I will probably say "stay warm" hundreds of times this winter season, but I don't need to walk very far to run into those for whom staying warm is impossible, because they call the streets home. In New York City, over 1,750 youth will sleep on the streets on any given night this winter.
I know you've seen teenagers or very young adults sitting on the curb, stiff frozen fingers holding a cardboard sign with the words "Homeless, please give food or money." Then there are the homeless youth you don't notice: those who couch surf or look like any other kid at McDonald's or the Apple Store.
When you come across a homeless young person in need of help you are faced with two choices: you give what you can or you give nothing at all.
When faced with homelessness we often look for ways to justify our inaction. Why should I help them? I work too hard to earn money. I won't just give it away. Why can't she just get a job? I've been working since I was 15 years old. Everyone knows he's just going to use the money for drugs.
Yet the most important question that too few of us ask is the most obvious one: Why is this young person homeless?
At Safe Horizon's Streetwork Project we help over a thousand homeless youth every year whose stories affirm why we should not judge them, but rather the people and systems that failed them.
As a young child, Mike (not his real name) was abused and raped by a family member. After years enduring the abuse he told his parents, hoping the violence would end. They didn't believe him. Later, as a teenager, he told his parents he was gay. They didn't accept him. He was kicked out of his home. He was alone, scared and betrayed by the adults he had trusted.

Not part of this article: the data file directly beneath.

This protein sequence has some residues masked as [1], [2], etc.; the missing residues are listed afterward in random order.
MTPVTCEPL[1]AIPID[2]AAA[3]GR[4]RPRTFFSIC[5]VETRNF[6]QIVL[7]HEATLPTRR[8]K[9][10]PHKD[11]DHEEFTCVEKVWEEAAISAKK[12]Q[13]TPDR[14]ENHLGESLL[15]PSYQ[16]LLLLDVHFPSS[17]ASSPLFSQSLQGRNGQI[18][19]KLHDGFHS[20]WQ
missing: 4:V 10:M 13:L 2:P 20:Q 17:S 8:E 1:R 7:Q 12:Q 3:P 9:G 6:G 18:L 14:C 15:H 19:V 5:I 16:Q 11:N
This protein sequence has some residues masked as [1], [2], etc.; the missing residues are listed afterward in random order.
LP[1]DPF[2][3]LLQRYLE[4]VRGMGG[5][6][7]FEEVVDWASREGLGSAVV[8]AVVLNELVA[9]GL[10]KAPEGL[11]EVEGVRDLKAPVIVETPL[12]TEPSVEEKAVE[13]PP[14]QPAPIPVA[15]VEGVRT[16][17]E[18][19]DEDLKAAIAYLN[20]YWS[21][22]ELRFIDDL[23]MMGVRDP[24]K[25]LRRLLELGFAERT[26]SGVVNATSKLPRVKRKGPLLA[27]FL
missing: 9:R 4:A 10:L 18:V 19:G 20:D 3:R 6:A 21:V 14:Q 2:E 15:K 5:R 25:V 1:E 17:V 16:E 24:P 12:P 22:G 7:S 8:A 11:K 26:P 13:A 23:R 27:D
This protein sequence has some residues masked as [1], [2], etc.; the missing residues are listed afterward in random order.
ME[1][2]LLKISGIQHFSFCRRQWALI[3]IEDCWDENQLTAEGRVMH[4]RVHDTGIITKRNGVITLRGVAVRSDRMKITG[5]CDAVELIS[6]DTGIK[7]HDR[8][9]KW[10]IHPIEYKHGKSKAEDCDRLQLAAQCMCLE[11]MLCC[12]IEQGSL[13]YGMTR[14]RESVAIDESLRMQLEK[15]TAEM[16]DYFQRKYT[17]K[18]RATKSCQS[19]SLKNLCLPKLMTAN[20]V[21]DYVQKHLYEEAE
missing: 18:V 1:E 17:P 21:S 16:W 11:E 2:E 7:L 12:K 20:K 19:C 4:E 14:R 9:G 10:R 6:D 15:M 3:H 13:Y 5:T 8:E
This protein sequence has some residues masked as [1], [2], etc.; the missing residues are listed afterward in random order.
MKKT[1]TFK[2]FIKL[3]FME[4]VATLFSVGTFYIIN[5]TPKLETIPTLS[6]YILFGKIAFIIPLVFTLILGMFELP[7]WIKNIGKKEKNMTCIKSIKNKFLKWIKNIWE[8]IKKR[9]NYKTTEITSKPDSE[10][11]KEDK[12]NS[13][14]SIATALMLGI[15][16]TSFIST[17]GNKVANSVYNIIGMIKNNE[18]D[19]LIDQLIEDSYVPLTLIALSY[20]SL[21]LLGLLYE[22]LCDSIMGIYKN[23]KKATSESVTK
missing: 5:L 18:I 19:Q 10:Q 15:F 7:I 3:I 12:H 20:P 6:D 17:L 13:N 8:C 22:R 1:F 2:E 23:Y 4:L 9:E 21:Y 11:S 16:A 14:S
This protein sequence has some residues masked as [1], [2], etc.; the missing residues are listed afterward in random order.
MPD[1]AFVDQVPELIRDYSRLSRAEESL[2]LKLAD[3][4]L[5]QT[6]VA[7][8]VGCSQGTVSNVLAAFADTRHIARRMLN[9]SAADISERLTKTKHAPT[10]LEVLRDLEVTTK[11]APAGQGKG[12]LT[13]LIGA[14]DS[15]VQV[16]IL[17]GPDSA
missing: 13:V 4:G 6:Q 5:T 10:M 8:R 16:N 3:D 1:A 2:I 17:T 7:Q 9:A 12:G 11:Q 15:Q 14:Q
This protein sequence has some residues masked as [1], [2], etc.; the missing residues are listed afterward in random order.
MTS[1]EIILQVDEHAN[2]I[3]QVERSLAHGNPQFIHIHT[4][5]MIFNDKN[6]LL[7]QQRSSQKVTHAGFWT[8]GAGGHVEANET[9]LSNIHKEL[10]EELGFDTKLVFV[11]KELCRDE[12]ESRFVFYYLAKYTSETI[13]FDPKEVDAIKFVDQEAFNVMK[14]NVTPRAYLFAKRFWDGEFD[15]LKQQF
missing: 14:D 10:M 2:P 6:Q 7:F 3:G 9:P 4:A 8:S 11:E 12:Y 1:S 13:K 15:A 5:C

Mike joined the thousands of youth who call the New York City streets home every year.
When you see a homeless young person like Mike on the street, you don't see the trauma he has suffered after years of physical, sexual and emotional abuse.
You don't see how many young people like him fall prey to pimps or traffickers, often trading sex for food, money or even a warm place to spend the night, because they have no other way to eat.
You don't see that drinking or using drugs may be the only coping mechanism available to help temporarily erase the horrors of their past, the bleakness of their present, and the hopelessness they feel when thinking of the future.
You don't see that the teenager on the corner with a cardboard box was kicked out of his or her home for being gay, lesbian or transgender. In fact, 20 percent of homeless youth in America are LGBTQ.
You don't see that some homeless youth come from homeless families and have never had a stable home.
And you are probably unaware that 70 percent of homeless youth have fled violent homes, making the reality of trauma all too common.
That is the reality that most of us just don't see.
Giving homeless youth the opportunity to start healing is the greatest promise to getting off the streets. This is what organizations like Safe Horizon do to help. After immediate needs such as food and a warm place to stay are met, homeless youth need medical attention, counseling to improve their safety, stable housing and, ultimately, therapy that will heal the trauma.
You may wonder what became of Mike. Our counselors recognized that he was struggling with serious mental illness and depression. He was also diagnosed with HIV. We advocated for Mike to receive critical medication and provided the counseling he desperately needed in a safe environment. The turning point for Mike came when we were successful in helping him find an apartment, where he can live safely and with dignity.
It's unconscionable that anyone in the United States - especially a young person -- should have to sleep on the street. For a kid to be homeless, the people or systems designed to protect them failed. It is not their fault, and they deserve our respect and our help. The next time you see a homeless youth -- whether you give them a dollar or not -- please know that we all need to help young people get off the streets and onto the path to healing.